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Merry Christmas

 

I hope that I can clearly state this question.  I see where a large number of builders bend planks and other pieces prior to placing them on the model.  This is includes using hot irons and work boards with pins or nails to bend the wood.

 

My question is how is the curve first determined so that the builder can place the pins/nails into a work board or know when the curve is sufficient when using hot irons?

 

Side question:  In mid-January I am moving to Stow, Ohio.  Are there any ship building clubs that I could join in February or March?

 

Thanks

 

Chuck A.

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Hmmm good question. The hard part is when you have a straight piece of wood and try to bend it into a sharp curve. Once you bend the wood using whatever method you like, even if its not at the exact curve, the strain in the wood to accommodate to the curve is very little compared to when it is straight. So a little extra bend or unbend has no big effect on it. At least, this is what I do.  :rolleyes:

 

Edit: And I use a hair curling iron, by the way.

Edited by Ulises Victoria
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Ah, that's why your hair looks so gorgeous :)

 

@Chuck. I bend the planking using a iron, using the model itself as a guideline. I find it alomost impossible to get the correct bend in one go. So I make a bend, try it on the ship, and repeat, until the desired curve is there (or, in my case almost equally likely, I have to start over again, as the wood splitted)

 

Jan

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Hi Chuck A. I first soak the wood to get it soft and then use the hull itself as a frame. I make the bends gradually while placing it on the hull to measure. It never comes out exactly, but close enough. The wood will still have some pliability and will allow you to form it up when pinning it to the hull finally.

 

Vince P. :dancetl6:

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As Vince says - use the hull as a  frame .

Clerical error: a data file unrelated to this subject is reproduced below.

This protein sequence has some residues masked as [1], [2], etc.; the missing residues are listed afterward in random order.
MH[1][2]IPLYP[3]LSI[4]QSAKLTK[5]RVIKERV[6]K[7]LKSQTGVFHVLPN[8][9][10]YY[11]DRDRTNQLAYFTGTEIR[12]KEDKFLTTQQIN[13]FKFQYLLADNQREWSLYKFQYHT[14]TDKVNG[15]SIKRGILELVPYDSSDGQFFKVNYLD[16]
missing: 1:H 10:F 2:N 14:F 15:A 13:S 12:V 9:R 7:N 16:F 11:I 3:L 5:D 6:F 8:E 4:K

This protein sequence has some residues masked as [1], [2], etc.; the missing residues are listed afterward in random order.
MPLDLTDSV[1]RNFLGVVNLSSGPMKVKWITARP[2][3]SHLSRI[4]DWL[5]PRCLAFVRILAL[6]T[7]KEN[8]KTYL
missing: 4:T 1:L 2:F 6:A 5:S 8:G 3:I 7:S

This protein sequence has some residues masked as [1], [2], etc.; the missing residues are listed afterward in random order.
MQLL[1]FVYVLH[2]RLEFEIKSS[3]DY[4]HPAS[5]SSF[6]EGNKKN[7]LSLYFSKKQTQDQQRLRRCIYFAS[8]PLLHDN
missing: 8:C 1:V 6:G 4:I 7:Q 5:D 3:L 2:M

You may like to protect the wood below with a piece of cling film just to stop the rest of the bulld getting damp.  

Leave over night to dry.

You will still probably want to have more than one pass at getting it right.

 

With sufficient ingenuity - clamps , spacers,elastic bands etc you should be able to get the wood bent so that it exactly fits the curve.

 

It is SO much easier then to stick or nail a piece of wood which doesnt require the sticking/nailing to also hold it for shaping purposes

Edited by SpyGlass
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I do appreciate the responses.

 

When I read the various build logs, it looks like everything is so precise and everything fits perfectly. 

 

I have yet another question; suppose a piece of wood needs to be tapered before being used.  Is it best to taper then bend or bend then taper to ensure final fit?

 

If it is best to bend then taper, how does one accurately cut/sand/plane on a curved piece of wood?

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I prefer to bend it first and then taper it. Sometimes tapering first messes up the fit. If the bend is made first, then the taper can be filed true to the bend. I simply use a sanding disk in a rotary tool to make the taper. This method has always worked for me, but other builders might have different ways to do it. Once you get some experience experimenting, you develop ways to do things that work for you. I learned from others and experimented myself.

 

Vince P. :dancetl6:

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Yup get the curve right first and taper next,  Taper using a file for the final fit.

A blade and rule for initial approx cut .

I also use a David plane BUT with the plane clamped to the bench sole up and run the strip across it. Amazingly accurate but can be rather bloody if you are careless !!

 

 Remember also that most planks will require at least one edge bevelling to  make them sit snug against each other allowing for the curve of the hull

Edited by SpyGlass
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Like the others, with bending, close counts.  I either use a curling iron or the hull, depending on what's needed  and what I'm doing.   Spiling/tapering is started before bending to get it close. Then bend and final touches with the sanding board to fit.  I'm far from perfect on my planking but trying to get better.

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When I read the various build logs, it looks like everything is so precise and everything fits perfectly. 

 

Don't be fooled.  What you see in the pictures are the pieces of wood that have been tortured into shape.  It is rare that a piece fits perfectly the first time.

 

Bob

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